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Smart charging could have saved £133m in grid balancing costs during lockdown

Image: Getty.

Image: Getty.

Up to £133 million could have been saved in grid balancing costs during the UK’s lockdown if smart electric vehicle (EV) charging and smart tech adoption had been more wide scale.

This is according to a group of cleantech companies forming the Flexibility First Forum, including the likes of Kaluza, Octopus Energy, Centrica, E.On, Moixa and the Solar Trade Association among others.

A letter has been sent to energy regulator Ofgem detailing the findings, with the group forecasting that in a system where flexible storage capacity from six million EVs could provide 3.6TWh of energy, up to £133 million could have been saved.

However, the letter sent to Ofgem states that the savings calculated are "not possible today, because of a lack of large numbers of electric vehicles on the roads combined with limited opportunities for residential flexibility in national and local ancillary service markets".

"There’s also a lack of market wide half-hourly settlements to incentivize stakeholders to better utilize flexibility as a balancing resource," the letter continues.

Costs of balancing the grid have skyrocketed, with National Grid ESO forecasting an additional £500 million between May and August will be spent due to COVID-19.

SSE has therefore put in a request to National Grid ESO to defer the additional Balancing Services Use of System (BSUoS) costs caused by COVID-19, calling for an amendment to the BSUoS charging code that would spread the cost of additional balancing during the COVID-19 period equally across all the settlement periods during 2021/22.

Challenges to balancing the grid have come about due to the low demand caused by the pandemic, alongside high levels of renewable energy. This has led to National Grid ESO employing several new methods of balancing, including changes to the Grid Code and a new service for reducing embedded generation.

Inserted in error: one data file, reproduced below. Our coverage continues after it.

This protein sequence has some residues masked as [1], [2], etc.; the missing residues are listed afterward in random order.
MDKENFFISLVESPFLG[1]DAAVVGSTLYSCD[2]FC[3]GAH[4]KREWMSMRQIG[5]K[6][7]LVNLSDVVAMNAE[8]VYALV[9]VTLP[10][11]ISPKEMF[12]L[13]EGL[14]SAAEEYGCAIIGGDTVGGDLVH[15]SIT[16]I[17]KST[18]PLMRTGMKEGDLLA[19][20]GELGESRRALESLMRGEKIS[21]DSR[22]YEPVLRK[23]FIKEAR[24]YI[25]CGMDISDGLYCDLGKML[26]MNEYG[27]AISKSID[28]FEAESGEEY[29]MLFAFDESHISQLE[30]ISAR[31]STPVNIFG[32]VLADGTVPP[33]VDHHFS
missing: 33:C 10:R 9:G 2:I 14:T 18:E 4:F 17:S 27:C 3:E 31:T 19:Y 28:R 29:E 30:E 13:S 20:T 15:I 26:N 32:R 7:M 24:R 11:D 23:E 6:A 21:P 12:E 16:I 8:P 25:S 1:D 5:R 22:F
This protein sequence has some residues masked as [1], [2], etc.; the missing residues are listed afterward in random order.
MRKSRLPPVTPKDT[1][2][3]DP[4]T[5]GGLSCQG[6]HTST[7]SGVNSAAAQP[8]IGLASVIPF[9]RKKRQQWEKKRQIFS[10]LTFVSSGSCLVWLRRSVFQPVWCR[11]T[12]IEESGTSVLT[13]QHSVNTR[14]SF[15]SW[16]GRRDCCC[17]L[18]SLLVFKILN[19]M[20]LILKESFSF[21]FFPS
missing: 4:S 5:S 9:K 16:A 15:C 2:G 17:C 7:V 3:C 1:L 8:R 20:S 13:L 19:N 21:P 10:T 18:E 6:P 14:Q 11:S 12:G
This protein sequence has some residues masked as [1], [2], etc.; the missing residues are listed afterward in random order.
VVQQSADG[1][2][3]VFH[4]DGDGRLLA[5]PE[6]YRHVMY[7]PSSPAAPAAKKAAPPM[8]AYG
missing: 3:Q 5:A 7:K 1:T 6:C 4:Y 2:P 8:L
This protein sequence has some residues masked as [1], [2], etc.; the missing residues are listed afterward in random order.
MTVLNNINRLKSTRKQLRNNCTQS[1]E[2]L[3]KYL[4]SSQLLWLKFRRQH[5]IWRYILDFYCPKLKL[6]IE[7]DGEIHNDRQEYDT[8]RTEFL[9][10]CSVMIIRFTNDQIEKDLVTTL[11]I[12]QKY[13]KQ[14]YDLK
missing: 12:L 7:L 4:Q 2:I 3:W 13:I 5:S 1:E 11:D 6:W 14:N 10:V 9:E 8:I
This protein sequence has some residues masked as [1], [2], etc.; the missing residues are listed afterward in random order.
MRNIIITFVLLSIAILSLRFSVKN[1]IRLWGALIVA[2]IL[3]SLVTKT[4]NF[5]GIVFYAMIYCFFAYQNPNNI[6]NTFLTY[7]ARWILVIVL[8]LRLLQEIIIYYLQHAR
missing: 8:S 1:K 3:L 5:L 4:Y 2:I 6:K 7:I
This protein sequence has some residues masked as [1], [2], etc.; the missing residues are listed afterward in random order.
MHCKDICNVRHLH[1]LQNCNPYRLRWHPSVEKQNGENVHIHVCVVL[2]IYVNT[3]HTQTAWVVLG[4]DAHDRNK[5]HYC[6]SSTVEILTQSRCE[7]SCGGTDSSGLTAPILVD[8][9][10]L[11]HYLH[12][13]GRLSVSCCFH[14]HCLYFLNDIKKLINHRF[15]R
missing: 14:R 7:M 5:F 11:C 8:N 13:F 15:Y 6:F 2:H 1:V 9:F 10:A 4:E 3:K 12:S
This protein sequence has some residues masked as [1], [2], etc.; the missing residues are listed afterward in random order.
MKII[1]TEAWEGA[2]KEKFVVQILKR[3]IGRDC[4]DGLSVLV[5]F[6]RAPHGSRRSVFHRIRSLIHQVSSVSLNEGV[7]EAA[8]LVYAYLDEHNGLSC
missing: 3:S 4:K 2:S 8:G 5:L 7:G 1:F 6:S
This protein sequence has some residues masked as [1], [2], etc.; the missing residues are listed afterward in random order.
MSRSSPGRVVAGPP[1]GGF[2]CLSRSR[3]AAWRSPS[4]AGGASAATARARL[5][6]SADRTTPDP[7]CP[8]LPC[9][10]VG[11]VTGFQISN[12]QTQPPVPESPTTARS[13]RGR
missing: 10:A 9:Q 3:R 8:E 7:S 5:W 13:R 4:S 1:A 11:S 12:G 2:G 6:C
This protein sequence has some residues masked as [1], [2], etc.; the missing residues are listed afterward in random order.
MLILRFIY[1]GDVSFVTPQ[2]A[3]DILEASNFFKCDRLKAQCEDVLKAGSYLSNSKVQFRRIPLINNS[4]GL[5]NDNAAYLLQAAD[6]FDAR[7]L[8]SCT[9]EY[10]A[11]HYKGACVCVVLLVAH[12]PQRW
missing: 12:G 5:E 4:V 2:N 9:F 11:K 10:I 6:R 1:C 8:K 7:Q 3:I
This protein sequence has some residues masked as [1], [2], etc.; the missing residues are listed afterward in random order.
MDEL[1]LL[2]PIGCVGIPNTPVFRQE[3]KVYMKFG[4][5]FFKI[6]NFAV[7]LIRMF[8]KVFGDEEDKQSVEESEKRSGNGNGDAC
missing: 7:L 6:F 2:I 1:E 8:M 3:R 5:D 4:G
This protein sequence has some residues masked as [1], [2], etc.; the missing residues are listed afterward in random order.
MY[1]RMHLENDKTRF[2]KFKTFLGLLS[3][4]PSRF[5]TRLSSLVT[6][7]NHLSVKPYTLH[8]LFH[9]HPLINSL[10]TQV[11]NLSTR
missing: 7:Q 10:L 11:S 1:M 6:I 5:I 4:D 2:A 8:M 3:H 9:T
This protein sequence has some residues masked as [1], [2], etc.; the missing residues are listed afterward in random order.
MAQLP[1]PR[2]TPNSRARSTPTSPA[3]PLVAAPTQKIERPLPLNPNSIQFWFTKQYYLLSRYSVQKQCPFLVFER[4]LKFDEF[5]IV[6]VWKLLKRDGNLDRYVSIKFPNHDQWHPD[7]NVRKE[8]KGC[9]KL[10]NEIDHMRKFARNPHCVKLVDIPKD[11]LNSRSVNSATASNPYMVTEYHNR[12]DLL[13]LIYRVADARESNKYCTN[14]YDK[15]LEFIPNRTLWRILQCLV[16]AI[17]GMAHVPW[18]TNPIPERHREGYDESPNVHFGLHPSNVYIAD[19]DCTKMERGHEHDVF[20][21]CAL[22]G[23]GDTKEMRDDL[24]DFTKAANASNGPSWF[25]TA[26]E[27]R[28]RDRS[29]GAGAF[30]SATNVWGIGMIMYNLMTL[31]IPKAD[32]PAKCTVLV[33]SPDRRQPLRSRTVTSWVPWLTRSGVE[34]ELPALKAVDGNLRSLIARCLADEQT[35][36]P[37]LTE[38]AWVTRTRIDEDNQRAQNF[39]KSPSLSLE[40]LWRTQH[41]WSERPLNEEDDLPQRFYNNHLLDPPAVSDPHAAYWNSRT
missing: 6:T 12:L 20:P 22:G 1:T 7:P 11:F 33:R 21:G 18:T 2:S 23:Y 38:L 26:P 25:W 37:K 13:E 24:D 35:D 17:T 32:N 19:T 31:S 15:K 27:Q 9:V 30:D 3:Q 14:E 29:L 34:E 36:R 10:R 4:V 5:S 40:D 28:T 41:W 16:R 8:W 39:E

However, Jorge Pikunic, managing director of Centrica Business Solutions, said that the solution to balancing the system of the future "does not lie in curtailing renewables or indeed spending billions building out more central power generation as back up".

"Instead, we should treat renewable energy like a precious resource and encourage the use of flexible technologies such as Demand Side Response and storage, as this will allow us to optimally use this green energy, at the lowest cost to consumers."

The Flexibility First Forum says that electric vehicles could support the grid through smart charging, taking electricity from the grid during periods of low demand and carbon intensity and helping to therefore create a “more resilient, lower cost system”.

The companies also pointed to other flexible technologies, such as domestic batteries and smart electric heaters.

Last week, Kaluza published its white paper detailing how vehicle-to-grid (V2G) technologies supported the grid during lockdown. V2G chargers exported almost 50% more in the first week of lockdown than the previous week, a rate which continued throughout April.

Greg Jackson, CEO of Octopus Energy, said: “The bank holiday weekends have been a wake up call. With a flexible, digital grid, cheap renewable power would have saved households money. Without it, they will be forced to pay billions in infrastructure upgrades and compensation payments. We need to fix this, fast.”


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